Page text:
Dating versions of the lords prayer
Since the thoughts of mortals are weakling and our purposes are prone to fail; for the body that is corruptible weighs down soul, and mind with its store of thought is burdened by it's earthly tabernacle; and things on earth we forecast with difficulty, but things in heaven whoever yet traced out?
Who would not say that it is impossible for man to trace out things in heaven?
Thus, though it is a standing impossibility for human nature to acquire Wisdom, by which all things have been established—for all things, according to David, God made in wisdom—from being impossible it becomes possible through our Lord Jesus Christ, who was made for us wisdom from God and righteousness and sanctification and redemption.
Welch has argued that in context with “thy kingdom come,” it “is unlikely to be a request ‘for ordinary food.’”6 Several possibilities exist, but one interpretation is that it is “a reference to the expected messianic banquet.”7 The Lord’s Prayer at Bountiful includes the ending, “For thine is the kingdom, and the power, and the glory, forever.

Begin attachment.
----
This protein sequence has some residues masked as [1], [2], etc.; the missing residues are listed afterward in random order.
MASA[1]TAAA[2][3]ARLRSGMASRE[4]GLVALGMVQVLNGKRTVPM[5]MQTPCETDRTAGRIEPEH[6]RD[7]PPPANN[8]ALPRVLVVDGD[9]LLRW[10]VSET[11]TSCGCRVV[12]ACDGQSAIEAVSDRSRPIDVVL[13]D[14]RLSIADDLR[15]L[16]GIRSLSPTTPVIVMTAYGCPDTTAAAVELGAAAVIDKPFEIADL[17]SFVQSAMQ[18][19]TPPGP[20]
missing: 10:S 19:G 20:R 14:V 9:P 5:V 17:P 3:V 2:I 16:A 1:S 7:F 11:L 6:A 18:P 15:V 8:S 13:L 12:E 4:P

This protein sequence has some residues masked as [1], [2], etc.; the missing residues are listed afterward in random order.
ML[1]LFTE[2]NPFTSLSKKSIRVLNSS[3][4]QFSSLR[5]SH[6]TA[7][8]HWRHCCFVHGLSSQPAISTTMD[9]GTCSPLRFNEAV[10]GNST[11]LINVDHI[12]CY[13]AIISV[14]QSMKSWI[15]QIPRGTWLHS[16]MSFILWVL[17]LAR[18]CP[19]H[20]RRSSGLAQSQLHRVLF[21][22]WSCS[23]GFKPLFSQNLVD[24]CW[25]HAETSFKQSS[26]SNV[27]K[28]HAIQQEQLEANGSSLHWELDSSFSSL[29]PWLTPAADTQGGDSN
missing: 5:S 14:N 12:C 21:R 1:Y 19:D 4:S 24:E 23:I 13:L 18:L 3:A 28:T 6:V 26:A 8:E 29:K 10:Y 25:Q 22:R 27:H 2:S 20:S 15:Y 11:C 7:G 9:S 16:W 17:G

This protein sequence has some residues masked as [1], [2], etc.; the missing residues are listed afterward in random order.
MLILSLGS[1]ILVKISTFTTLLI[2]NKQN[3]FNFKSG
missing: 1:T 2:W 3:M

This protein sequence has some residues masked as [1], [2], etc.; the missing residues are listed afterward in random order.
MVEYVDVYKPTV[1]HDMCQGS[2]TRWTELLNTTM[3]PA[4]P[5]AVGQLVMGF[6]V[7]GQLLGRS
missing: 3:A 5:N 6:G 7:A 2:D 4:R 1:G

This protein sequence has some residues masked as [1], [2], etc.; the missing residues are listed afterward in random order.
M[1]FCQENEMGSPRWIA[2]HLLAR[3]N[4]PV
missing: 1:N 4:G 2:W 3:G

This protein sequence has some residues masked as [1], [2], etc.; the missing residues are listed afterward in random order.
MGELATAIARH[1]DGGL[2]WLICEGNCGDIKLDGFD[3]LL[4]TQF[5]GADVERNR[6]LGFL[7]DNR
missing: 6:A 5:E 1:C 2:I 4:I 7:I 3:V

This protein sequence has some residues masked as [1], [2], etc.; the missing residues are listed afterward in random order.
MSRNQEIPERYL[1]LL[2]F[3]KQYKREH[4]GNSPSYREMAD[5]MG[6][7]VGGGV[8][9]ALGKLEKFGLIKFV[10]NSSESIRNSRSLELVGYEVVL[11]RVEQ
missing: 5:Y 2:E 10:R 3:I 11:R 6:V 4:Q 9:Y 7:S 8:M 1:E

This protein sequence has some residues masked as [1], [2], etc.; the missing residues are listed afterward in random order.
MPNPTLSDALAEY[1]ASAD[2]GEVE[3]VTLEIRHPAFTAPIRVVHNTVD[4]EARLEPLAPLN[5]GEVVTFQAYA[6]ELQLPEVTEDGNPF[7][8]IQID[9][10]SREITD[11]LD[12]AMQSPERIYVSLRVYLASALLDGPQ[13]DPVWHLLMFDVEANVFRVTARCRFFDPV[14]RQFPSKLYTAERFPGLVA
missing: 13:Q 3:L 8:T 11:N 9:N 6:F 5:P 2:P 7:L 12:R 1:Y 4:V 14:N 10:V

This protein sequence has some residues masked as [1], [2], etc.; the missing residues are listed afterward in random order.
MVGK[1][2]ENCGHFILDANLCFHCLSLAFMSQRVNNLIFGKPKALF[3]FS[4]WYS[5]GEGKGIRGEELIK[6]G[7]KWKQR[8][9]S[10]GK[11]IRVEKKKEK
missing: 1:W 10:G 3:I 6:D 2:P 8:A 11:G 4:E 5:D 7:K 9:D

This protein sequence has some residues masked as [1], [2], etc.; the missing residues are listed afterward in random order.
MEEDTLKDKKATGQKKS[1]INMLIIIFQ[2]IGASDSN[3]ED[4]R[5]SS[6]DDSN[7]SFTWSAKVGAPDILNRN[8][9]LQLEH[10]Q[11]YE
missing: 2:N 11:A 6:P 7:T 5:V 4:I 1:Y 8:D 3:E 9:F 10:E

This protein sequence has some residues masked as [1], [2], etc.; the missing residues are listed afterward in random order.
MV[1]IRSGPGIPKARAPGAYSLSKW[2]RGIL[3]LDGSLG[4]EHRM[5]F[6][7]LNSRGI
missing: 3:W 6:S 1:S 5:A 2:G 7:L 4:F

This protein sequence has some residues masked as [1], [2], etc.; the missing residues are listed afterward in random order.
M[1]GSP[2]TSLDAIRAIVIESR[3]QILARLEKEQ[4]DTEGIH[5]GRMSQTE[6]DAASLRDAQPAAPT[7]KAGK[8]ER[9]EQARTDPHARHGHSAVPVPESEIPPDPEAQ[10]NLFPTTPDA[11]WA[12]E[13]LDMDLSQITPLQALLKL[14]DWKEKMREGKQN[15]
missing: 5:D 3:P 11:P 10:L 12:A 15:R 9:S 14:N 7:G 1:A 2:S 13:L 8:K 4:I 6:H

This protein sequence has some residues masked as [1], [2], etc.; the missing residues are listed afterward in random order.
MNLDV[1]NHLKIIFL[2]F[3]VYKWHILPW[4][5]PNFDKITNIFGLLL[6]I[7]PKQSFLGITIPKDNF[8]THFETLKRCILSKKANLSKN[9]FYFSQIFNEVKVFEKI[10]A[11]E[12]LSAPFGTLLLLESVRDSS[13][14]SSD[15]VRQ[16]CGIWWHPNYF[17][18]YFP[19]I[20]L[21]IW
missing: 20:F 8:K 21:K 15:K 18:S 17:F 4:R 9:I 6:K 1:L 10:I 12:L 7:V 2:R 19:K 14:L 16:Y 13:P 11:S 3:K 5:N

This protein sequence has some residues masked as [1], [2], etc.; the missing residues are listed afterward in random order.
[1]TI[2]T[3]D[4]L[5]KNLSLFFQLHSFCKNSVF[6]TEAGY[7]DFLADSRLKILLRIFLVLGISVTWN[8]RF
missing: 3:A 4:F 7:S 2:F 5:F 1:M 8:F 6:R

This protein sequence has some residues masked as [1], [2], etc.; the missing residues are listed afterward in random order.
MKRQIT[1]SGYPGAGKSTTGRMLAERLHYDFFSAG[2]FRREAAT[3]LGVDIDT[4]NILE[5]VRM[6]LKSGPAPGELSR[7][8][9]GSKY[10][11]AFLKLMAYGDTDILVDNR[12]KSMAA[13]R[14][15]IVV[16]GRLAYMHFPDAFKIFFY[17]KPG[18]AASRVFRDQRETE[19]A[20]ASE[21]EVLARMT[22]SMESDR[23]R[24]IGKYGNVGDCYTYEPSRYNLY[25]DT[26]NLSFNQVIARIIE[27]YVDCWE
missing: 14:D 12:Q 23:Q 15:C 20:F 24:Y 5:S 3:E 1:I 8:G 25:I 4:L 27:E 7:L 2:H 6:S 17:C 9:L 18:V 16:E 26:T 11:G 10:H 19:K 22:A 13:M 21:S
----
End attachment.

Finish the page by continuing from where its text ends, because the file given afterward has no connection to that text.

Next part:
On the other hand what is the use of the right manner to us if we do not know to pray for what we ought?
Of these two things the one, I mean the 'what we ought' of prayer, is the language of the prayer, while the 'as we ought' is the disposition of him who prays.
Welch explained, “there was no need in Bountiful for Jesus to instruct the people to pray, ‘Thy kingdom come’ …
for God’s kingdom had already come both in heaven through Christ’s victory over death and on earth that day in their midst.”10 If this original plea was in reference to the bread of the messianic banquet, as some scholars have proposed, then this omission could also be due to the fact that for the Nephites, Jesus Christ, the bread of life, had specifically come.
Every version of the Lord’s Prayer in the Old World includes the petition, “thy kingdom come.” New Testament scholar Hans Betz explained, “God’s kingdom …